What Is the China Donkey Exchange?

China's trading venues have skyrocketed in number from 300 in 2011 to over 1,000 in 2017, and one of the newest exchanges to open is the China Donkey Exchange.

Editor's Note: For investors looking to play trends in China, this could be the newest form of speculative investment. We have a better way to play the Asian market and will share that in just a bit.

While that might sound odd, donkeys are considered an agricultural commodity in China, according to Bloomberg. The Chinese use donkey skin to treat anemia, and the demand for donkey skin has caused donkey prices to quadruple in the last decade to 8,000 yuan ($1,160 U.S.).


China Imports Donkeys for Medicine

Also, donkeys are hard to breed quickly. Pregnancies can last up to 14 months, which makes replenishing a herd difficult. That means supply can't keep up with demand, raising the price of donkeys.

Because of the demand, state-owned producer Dong-E-E-Jiao Co. launched a donkey exchange in China in December 2016.

Here's how it works...

How the New China Donkey Exchange Operates

If a farmer wants to sell a group of donkeys, he will call the China Donkey Exchange, located in the Shandong province.

The exchange will then send an employee to confirm the donkeys exist and meet the quality standards of the exchange. The exchange helps buyers and sellers settle on a price, then arranges for shipping after the deal is done.

China Donkey Exchange

The company told Bloomberg over 370 million yuan worth ($53 million) of donkeys have traded on the exchange since it opened in December 2016.

But those numbers could climb even higher as Dong-E-E-Jiao makes the exchange more accessible. It plans to launch web trading and app trading for the exchange at some point in April. And by the end of 2017, the company expects 1.5 billion yuan ($217 million) worth of trades.

When properly run, exchanges like this can help fuel economic growth, matching buyers with sellers. However, with the rise of exchanges in China, there's also been illegal activity because of what some call "patchy oversight."

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Unfortunately, some investors learned this lesson the hard way...

Investors Scammed by Chinese Exchanges

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In 2015, Chinese police accused the owner of the China Gold & Silver Trade Center of fleeing with customers' funds.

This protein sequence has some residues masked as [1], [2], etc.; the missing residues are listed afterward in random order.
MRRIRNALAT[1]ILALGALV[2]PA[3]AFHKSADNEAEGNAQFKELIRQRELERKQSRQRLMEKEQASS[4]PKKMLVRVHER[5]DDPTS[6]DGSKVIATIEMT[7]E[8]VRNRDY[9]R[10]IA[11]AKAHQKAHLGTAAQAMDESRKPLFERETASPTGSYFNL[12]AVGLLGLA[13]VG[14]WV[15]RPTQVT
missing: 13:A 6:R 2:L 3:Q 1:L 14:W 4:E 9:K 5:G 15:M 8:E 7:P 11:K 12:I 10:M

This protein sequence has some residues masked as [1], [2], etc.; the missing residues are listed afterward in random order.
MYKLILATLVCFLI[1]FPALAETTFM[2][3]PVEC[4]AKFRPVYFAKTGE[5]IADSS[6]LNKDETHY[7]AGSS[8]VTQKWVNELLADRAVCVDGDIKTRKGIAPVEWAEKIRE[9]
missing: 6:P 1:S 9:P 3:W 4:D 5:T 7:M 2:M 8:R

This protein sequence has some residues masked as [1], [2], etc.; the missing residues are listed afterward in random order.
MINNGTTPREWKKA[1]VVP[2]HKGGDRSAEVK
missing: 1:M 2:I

The website became inaccessible, phone calls couldn't go through, and the company didn't answer emails.

Problematic exchanges "siphon funds from proper markets to participate in speculation, undermine order in financial markets, and should be cleared promptly," Wang Deyi, a lawyer representing cases against regional exchanges, told Bloomberg.

Chief Strategist Ha Hong of Bocom International Holdings Co. also fears some of these trading platforms are turning into places for speculative investments.

"Many of the exchanges started as a place of hedging but evolved into a place of speculation which in excess brings no obvious benefit to the real economy," Hong told Bloomberg.

We wanted Money Morning readers to be aware of these exchanges because we know our readers are always looking for new investment opportunities in China.

And during our research, we found a better way to play the Chinese market through a U.S. defense contractor...

Secret Weapon Set to Foil China's Master Plan: The South China Sea is about to get violent, and the Chinese have an alarming new superweapon they think gives them the upper hand. Or at least that's what their war hawks think. But they couldn't be more wrong. Thanks to a small $6 U.S. defense contractor with a top-secret technology, the Pentagon has an ingenious new checkmate move designed to stop a Chinese sneak attack dead in its tracks. Click here to learn more...

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